This is an exquisitely written book, set in Minnesota in the long, hot summer of 1961.


A series of tragic deaths shatter a small community. Two boys, the sons of the local pastor, find themselves drawn in to the turmoil that the deaths inflict. Taken along while their father counsels the grieving, performs funeral rites and guides his flock, and by eavesdropping, Frank and his younger brother garner what information they can. The story is narrated at a distance of some forty years, when Frank is older and wiser, but his naivety at the time is one of the book's triumphs.


Suddenly, Frank finds his own family at the centre of the situation. From looking on, with sympathy and confusion, they are caught up in the maelstrom of grief and agony. The shift of perspective was abrupt and shocking, as sudden tragedy is.


This book is about how grief can tear a family apart but rebuild it stronger. It is about the role that faith plays (or fails to play) when human strength is defeated. It is about small miracles, the 'ordinary grace' of the title, but, in a sublime twist, it is about how small miracles can be very big indeed.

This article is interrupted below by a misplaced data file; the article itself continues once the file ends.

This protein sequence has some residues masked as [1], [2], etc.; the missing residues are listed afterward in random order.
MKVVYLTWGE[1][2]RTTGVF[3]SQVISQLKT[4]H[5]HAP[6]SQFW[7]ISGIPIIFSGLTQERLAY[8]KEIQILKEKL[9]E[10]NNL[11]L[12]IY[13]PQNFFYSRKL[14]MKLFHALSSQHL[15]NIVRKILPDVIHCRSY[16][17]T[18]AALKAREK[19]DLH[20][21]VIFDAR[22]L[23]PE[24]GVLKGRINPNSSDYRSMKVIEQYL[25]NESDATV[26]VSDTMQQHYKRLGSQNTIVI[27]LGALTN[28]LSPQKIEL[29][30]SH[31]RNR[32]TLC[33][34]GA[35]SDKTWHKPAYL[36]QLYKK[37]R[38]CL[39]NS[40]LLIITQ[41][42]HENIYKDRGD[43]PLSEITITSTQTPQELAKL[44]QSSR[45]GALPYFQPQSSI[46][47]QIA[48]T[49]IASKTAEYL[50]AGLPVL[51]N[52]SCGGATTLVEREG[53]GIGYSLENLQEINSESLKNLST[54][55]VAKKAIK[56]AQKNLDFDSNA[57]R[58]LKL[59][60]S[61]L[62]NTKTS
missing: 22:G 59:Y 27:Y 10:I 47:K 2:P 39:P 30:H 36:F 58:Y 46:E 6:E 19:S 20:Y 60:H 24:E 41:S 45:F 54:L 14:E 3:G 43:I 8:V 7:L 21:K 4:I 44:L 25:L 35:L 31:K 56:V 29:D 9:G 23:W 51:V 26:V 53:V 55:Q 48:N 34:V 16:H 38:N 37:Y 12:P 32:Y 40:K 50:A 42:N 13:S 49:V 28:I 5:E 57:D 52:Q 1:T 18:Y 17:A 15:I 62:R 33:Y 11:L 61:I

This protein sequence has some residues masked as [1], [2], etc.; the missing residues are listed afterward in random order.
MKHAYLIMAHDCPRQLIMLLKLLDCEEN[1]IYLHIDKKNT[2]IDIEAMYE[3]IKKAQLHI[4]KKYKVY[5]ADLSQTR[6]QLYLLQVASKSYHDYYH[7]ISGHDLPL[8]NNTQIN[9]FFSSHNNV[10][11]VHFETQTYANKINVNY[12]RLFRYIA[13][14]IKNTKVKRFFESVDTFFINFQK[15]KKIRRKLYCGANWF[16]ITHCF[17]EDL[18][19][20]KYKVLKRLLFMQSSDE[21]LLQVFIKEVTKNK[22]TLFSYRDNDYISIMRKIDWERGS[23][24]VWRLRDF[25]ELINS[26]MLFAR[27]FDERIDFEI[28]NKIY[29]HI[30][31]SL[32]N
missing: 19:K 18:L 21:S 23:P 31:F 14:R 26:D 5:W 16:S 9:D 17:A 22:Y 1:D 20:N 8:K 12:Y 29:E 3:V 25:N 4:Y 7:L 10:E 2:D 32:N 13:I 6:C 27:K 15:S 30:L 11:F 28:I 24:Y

Dr Thorne is the third of the Barchester novels but as each one stands alone they can be read in any order. Each of Trollope’s books present a knotty moral conundrum that the characters must unravel. Trollope’s skill was to present each side of the issue with equal puissance, leaning the reader one way and then another in the debate. Here, a worthy doctor is made executor of a rich man’s will that unknowingly names a member of his family as its primary beneficiary. Should he, or should he not under take the task? Should he tell the testator? Should he tell his relative of her impending good fortune?


The Barchester novels create a beautiful map of the area, peopling it with families that the reader gets to know as she reads the series. I love the fact that characters from one book are mentioned in passing in another. You get a sense of a real, thriving county. The closest I can come as an illustration is my beloved Archers, the BBC radio drama. I wonder if was deliberate to set the series in the fictitious county of Barchester?